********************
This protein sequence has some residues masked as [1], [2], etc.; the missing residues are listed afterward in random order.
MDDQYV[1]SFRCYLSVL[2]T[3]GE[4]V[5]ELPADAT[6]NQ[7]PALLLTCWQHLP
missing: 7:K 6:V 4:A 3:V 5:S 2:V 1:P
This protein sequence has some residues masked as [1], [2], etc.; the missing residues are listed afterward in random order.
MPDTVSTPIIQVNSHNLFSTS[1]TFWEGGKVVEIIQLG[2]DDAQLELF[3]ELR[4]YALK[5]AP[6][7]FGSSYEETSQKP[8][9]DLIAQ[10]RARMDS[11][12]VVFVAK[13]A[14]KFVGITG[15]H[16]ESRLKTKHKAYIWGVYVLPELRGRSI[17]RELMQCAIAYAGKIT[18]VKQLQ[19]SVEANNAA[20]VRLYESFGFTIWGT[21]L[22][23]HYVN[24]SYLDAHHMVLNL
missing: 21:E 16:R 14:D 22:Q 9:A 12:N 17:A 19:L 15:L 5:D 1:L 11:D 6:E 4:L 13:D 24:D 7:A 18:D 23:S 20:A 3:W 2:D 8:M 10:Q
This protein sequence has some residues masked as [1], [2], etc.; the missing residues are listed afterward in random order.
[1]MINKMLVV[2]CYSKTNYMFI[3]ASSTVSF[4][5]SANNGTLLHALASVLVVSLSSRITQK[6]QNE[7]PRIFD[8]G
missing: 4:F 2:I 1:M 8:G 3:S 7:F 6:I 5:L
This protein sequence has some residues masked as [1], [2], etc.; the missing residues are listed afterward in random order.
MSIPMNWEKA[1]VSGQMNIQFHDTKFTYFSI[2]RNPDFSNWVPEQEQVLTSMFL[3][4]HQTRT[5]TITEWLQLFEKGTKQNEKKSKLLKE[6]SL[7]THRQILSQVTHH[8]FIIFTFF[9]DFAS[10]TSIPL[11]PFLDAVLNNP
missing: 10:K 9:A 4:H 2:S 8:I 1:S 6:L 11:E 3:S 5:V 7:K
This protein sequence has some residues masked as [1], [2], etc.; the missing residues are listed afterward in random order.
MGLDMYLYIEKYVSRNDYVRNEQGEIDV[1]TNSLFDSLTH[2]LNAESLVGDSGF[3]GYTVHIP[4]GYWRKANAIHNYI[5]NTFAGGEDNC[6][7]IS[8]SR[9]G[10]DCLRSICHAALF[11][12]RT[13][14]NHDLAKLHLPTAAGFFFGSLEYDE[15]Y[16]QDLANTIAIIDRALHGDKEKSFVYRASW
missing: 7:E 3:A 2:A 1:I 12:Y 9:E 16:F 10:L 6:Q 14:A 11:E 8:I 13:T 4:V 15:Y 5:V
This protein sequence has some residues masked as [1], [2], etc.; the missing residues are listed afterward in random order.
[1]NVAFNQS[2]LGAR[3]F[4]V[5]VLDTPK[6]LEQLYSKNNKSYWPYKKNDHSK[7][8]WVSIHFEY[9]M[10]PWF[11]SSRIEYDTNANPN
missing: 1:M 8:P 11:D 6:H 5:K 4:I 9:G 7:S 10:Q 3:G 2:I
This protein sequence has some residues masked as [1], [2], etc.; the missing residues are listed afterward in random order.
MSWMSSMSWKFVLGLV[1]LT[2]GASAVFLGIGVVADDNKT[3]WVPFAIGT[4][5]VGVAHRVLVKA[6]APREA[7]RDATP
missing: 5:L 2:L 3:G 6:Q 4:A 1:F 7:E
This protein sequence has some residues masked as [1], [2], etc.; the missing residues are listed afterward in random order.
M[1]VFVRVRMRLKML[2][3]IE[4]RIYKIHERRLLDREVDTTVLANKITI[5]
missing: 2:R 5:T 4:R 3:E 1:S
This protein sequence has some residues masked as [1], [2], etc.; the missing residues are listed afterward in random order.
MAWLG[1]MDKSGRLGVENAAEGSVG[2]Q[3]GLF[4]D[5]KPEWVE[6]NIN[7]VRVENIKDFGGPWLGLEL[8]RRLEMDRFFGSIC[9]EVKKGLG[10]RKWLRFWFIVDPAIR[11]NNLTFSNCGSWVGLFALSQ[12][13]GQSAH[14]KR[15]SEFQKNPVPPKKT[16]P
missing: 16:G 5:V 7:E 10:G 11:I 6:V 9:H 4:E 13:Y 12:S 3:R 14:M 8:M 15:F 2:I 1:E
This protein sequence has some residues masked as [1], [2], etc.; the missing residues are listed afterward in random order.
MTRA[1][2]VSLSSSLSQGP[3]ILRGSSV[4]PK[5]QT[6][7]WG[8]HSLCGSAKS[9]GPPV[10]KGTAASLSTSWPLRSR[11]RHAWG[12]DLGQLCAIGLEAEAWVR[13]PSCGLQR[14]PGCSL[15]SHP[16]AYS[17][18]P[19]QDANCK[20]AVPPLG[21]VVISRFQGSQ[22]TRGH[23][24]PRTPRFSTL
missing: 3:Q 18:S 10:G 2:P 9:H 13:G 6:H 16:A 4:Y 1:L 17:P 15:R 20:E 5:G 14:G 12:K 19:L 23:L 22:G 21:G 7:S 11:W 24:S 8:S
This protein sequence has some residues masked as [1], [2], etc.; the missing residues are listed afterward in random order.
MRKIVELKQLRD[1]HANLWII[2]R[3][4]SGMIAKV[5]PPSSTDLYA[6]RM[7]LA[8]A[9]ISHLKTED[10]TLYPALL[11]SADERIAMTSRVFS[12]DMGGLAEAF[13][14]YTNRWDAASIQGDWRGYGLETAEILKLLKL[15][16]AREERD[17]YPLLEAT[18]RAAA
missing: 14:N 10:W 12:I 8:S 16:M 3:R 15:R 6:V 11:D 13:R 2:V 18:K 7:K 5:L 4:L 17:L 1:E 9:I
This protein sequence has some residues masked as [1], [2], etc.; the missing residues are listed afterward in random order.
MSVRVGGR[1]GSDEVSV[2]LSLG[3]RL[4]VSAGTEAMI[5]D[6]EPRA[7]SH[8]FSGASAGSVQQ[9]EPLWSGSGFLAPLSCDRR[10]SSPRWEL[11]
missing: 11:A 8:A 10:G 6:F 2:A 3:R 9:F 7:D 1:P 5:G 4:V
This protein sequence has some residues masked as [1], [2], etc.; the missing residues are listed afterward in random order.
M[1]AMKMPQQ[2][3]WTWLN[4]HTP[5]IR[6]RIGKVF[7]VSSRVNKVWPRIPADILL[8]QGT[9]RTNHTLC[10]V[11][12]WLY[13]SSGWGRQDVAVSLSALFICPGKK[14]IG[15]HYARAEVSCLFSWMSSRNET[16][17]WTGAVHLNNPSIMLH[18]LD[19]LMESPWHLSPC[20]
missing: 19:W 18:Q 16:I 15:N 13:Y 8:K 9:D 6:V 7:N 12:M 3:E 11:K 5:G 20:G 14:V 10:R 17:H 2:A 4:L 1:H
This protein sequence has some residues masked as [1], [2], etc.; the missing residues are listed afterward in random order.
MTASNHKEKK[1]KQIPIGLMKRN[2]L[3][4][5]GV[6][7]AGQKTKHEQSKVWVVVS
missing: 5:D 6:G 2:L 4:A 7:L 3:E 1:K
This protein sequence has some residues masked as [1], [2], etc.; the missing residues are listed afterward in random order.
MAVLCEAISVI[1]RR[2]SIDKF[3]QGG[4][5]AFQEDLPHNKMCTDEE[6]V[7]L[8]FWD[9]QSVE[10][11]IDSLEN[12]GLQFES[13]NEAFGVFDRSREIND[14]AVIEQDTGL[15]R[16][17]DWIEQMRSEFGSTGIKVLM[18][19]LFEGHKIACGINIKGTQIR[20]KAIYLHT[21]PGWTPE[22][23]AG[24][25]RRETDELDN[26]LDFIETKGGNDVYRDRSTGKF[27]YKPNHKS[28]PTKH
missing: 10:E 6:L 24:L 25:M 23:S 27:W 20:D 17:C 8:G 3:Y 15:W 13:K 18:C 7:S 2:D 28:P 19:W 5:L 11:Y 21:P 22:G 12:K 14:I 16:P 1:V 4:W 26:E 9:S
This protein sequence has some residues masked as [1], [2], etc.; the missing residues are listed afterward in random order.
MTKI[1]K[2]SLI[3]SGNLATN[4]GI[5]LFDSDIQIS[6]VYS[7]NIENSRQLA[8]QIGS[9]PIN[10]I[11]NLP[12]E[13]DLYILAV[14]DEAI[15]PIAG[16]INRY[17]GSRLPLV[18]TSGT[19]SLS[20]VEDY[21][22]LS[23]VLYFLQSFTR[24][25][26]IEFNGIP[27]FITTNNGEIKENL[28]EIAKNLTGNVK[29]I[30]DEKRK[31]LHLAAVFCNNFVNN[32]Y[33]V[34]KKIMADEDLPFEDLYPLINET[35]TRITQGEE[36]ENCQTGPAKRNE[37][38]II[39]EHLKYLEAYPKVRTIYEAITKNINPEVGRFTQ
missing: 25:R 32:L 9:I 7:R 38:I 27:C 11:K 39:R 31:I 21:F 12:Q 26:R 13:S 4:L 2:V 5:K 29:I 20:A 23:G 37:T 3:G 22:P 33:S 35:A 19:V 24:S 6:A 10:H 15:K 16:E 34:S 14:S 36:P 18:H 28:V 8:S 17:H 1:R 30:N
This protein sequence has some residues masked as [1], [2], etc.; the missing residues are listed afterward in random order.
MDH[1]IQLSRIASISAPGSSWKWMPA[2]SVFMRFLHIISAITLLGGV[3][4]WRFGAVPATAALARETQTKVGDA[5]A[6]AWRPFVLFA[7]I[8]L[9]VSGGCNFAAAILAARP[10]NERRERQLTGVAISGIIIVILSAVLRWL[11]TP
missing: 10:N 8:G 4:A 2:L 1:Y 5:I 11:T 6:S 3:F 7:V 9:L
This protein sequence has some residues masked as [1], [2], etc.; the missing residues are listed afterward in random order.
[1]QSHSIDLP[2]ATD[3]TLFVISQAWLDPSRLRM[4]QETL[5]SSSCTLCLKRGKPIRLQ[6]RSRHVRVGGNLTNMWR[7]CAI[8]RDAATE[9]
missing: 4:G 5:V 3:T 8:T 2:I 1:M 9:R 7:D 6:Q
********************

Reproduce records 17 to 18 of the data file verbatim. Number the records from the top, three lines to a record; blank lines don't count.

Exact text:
This protein sequence has some residues masked as [1], [2], etc.; the missing residues are listed afterward in random order.
MDH[1]IQLSRIASISAPGSSWKWMPA[2]SVFMRFLHIISAITLLGGV[3][4]WRFGAVPATAALARETQTKVGDA[5]A[6]AWRPFVLFA[7]I[8]L[9]VSGGCNFAAAILAARP[10]NERRERQLTGVAISGIIIVILSAVLRWL[11]TP
missing: 10:N 8:G 4:A 2:L 1:Y 5:I 11:T 6:S 3:F 7:V 9:L
This protein sequence has some residues masked as [1], [2], etc.; the missing residues are listed afterward in random order.
[1]QSHSIDLP[2]ATD[3]TLFVISQAWLDPSRLRM[4]QETL[5]SSSCTLCLKRGKPIRLQ[6]RSRHVRVGGNLTNMWR[7]CAI[8]RDAATE[9]
missing: 4:G 5:V 3:T 8:T 2:I 1:M 9:R 7:D 6:Q